Taylor said Plymouth and Sioux officials have not even offered to reimburse Woodbury County for the nearly $296,570 in taxpayer funds it has invested in the Crisis Center building.
"Woodbury County has made overtures to fairly buy-out, engage in mediation or discuss the disposition of the crisis center," Taylor said.
In a meeting with The Journal's editorial board last week, Taylor said the dispute over the Crisis Center may need to be resolved by Iowa Department of Human Services Director Jerry Foxhoven. The director is scheduled to visit Sioux City and Le Mars Friday as part of the department's review of Woodbury County's application to form its own mental health services region.
While there are uncertainties with how mental health services will be delivered to Woodbury County residents in the next year, Taylor said he expects plans to go smoothly and encouraged patients and their families not to worry. Others have criticized the murky future in Woodbury County, saying it is misguided to exit Sioux Rivers and also potentially leaving clients in the lurch.
Doubling down on his criticism of Sioux Rivers officials, Taylor said it is "absolutely" true that agency leaders are sowing seeds of dissension in trying to make Woodbury County residents worried about services after the July 1 breakup.
"The thing is that Woodbury County comes with a lot of ridiculous political squabbles, but we have done everything we can to deal with it in a good-faith manner," said Kass, who, like Taylor, is a Republican.
Taylor countered that Woodbury's pending departure "isn't about politics or petty personal problems."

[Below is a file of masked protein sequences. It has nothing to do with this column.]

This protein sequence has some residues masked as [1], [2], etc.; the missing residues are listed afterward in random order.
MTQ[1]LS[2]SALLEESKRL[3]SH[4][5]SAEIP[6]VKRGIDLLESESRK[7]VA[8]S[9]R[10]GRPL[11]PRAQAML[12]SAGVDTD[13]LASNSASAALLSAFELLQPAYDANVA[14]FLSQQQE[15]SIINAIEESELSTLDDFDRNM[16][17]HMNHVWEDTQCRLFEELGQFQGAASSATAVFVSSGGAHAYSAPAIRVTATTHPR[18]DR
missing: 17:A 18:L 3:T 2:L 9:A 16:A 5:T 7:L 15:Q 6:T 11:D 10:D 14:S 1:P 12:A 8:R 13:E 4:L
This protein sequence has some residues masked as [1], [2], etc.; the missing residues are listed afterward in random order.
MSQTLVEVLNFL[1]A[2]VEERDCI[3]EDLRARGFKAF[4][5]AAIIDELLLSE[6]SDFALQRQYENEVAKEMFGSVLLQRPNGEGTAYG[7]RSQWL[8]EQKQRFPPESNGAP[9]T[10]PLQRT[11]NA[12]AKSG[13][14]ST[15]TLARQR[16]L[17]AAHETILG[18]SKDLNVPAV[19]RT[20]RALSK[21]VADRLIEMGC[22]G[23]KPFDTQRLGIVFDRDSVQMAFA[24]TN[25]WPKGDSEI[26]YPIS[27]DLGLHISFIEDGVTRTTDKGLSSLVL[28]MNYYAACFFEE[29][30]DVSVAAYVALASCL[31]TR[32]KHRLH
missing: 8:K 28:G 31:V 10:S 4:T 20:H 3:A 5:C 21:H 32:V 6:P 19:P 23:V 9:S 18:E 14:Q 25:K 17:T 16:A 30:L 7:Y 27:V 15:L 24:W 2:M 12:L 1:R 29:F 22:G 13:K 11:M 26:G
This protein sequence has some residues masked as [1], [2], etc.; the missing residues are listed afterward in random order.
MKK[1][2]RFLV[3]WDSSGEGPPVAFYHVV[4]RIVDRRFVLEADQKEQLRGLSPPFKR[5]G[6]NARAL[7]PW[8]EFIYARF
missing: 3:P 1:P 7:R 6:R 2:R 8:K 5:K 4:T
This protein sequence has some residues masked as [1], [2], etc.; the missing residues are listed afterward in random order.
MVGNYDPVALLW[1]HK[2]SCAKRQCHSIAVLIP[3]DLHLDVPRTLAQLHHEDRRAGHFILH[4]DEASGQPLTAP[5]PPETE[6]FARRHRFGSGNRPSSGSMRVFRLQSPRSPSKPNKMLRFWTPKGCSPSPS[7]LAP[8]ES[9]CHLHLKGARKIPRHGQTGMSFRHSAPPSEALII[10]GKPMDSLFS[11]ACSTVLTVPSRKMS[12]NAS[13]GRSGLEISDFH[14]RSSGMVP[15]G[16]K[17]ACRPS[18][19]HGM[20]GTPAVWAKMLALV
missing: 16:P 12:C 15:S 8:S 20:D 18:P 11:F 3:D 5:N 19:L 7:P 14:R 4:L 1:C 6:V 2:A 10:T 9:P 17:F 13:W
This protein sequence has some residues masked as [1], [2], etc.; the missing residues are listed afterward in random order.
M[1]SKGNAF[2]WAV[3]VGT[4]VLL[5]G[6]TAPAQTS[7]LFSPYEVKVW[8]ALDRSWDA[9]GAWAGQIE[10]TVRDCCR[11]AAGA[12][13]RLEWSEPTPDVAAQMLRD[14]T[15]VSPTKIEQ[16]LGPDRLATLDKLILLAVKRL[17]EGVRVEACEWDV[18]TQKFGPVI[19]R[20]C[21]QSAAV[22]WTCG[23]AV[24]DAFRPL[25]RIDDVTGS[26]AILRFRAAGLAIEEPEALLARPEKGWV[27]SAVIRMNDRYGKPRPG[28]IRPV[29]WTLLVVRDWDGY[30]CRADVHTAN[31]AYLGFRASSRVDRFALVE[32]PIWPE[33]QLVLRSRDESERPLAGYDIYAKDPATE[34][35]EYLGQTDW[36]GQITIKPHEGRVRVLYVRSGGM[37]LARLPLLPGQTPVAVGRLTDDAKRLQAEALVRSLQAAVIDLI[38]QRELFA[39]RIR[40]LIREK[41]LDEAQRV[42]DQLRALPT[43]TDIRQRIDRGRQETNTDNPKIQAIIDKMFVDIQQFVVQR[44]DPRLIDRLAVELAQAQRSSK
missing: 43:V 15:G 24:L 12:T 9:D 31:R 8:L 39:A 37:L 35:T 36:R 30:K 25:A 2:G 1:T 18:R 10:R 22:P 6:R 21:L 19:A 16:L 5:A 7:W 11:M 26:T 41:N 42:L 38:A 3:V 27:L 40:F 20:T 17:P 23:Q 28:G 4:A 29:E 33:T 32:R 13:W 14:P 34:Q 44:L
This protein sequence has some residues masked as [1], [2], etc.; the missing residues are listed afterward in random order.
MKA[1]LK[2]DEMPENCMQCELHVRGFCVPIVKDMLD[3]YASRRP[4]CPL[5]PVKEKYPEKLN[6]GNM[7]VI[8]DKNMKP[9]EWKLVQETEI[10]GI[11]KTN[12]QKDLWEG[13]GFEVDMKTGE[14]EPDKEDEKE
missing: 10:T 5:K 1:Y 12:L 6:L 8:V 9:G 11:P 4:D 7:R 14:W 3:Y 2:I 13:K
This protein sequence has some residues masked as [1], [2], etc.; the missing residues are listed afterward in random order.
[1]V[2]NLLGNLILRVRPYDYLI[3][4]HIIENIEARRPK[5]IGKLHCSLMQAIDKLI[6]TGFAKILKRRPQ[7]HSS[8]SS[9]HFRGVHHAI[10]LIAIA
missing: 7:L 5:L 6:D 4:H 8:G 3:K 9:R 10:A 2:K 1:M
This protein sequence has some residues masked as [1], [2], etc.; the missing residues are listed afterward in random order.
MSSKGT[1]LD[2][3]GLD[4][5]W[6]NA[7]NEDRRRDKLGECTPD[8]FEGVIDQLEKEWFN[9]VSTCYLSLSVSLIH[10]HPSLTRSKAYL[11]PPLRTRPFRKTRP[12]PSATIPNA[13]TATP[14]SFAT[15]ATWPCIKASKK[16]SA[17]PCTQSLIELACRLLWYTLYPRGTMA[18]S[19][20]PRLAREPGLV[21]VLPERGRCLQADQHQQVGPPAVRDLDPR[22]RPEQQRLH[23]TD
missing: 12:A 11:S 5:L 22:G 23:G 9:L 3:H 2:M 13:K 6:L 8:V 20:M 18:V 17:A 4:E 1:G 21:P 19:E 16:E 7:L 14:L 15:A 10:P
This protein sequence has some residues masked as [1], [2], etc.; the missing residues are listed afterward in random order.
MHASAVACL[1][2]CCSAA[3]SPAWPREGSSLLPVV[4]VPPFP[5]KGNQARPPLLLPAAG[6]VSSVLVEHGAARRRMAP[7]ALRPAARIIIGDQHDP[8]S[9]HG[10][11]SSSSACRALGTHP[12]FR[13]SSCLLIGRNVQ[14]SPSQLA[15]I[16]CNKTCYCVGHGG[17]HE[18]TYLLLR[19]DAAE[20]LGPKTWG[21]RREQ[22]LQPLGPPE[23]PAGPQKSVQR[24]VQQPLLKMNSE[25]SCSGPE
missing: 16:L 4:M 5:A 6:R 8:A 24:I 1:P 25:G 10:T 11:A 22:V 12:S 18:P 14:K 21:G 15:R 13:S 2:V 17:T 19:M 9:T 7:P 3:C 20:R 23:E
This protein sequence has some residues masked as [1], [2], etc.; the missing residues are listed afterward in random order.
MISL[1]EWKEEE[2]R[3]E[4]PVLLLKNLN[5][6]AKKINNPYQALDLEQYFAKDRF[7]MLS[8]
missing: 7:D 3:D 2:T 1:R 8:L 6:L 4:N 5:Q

"Woodbury County had a troubled relationship in Sioux Rivers because of poor governance and management...and a culture of negativity, as reported by (service) providers," Taylor said.
Connie Barrett, a Woodbury County employee who works for Sioux Rivers, said the breakup of the three-county region could result in a negative impact on services that would last for years. Barrett has attended multiple Woodbury County Supervisors meetings in the last several months to speak in the public forum portions of meetings to share her concerns.
Barrett, an advocate for 20 years for people with mental illness who have a court order to receive services, said services are working well and she worries about the uncertainties in what people being served might see in a few months.
"I am not being negative about about Rolling Hills. In the long-run, I don't know it is going to help...We may spend more money over there and have less services," Barrett said.
Sioux Rivers is directing $5.9 million in funds to agencies in the three counties in 2017-18. According to a financial summary, $4.3 million goes to providers in Woodbury County, which is by far the biggest county in the group, and roughly $800,000 each go to agencies in Plymouth and Sioux counties.
Another statistic shows Woodbury County this year pays 63 percent of revenues to Sioux Rivers, while entities in the county receive 73 percent of the funding.
Kass said the only services that could be cut in the next year within Sioux Rivers are those that are not so-called core services, or those required by the state.